At a press conference before the opening arguments were made, Attorney Michael Rubin laid out the case for reversing the faulty opinion of Judge Treu. Appearing with Mr. Rubin were longtime union and civil rights leader Dolores Huerta, southern California elementary school teacher Gaby Ibarra, and Martha Sanchez a concerned parent who believes current laws work best for students.

Stating that Judge Treu’s decision striking down five California Education Code provisions “is without support in law or fact,” the speakers predicted that Treu’s numerous errors will be clearly visible to the appeals court, and the earlier Superior Court judgment will be overturned. Treu’s decision was stayed pending appeal. But if upheld it would cause great harm to public education.

“There is no basis in law or fact for the trial court’s unprecedented ruling, and we are confident that the Court of Appeal will reverse it. Disputes over education policy are for the legislature to resolve, not the courts,” said Michael Rubin, legal counsel representing California’s educators. “The statutory framework allows school districts considerable latitude in hiring, firing, and assigning teachers and was well within the legislature’s authority to enact. There is no evidence – zero – that these statutes are the cause of any constitutional violation, and we are confident that the Court of Appeal will fully agree with our position.”

Dolores Huerta, renowned civil rights leader, founder of the Dolores Huerta Foundation and co-founder of the National Farm Workers Association, talked about the importance of teachers’ have a strong voice for students and described how Students Matter misrepresented details of the case in an attempt to get her support. 

“I strongly believe in providing all children with equal access to a quality public education, and that starts with having educators who have the professional rights to stand up and speak out for the students in their classrooms,” said Dolores Huerta. “All my life I have worked to fight discrimination, uphold the rights of workers and improve social and economic conditions for our students and their families. I am not going to stop now by aligning myself with an organization that blatantly misrepresents the facts and pushes an agenda to strip workers of their rights for the financial gain of its backers. Students Matter is attempting to deceive the courts and public opinion in the same way they attempted to deceive me and it’s time to tell the truth.”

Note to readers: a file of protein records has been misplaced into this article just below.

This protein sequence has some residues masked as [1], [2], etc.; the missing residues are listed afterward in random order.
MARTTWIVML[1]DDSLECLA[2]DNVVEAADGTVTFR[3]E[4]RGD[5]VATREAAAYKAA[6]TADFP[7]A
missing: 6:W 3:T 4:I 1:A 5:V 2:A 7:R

Huerta, whose foundation has worked on education issues for the last five years in the Central Valley, had made a video with Students Matter, which was posted on their website. However, after learning that the suit would strip basic workplace rights from teachers, and that the backers of Students Matter were some of the same corporate special interests who opposed a recent ballot measure that immediately stopped devastating budget cuts to California’s schools and also pushed an initiative aimed at silencing the voices of workers and their unions, she demanded that the organization remove her video from their website. 

Gaby Ibarra, who has been teaching fifth grade at Niemes Elementary School in the ABC Unified School District in southern California for 19 years, told reporters she feels outraged that this baseless suit demonizes teachers and proposes to destroy her right to due process. 

“My students need me to be secure in my classroom in my knowledge that I have the freedom to teach in the way that I know is best," said Ibarra. “My rights in the classroom are what protect the right of my students to a good education. Rather than demonizing teachers, we should be talking about integrating art and music in the curriculum, hiring more nurses and librarians, lowering class sizes, providing more resources for our schools, and about parents and teachers working together more effectively. This suit does none of these things. It does not fix the problems we know are there, and attempts to fix problems that don’t exist.”

Martha Sanchez whose children attend Los Angeles Unified School District schools believes current laws ensure her students have the best opportunity to succeed in school.

“As a parent I believe my children receive the best education possible when their teachers have clear employment rights. No teacher should have to worry about arbitrary administrator decisions or political whims to know they will have their jobs each year. Any lawsuit that tries to remove those rights, claiming that this is the reason why students don't have the best education possible, was written by people who either don't know what happens in schools or who wish harm to public education.”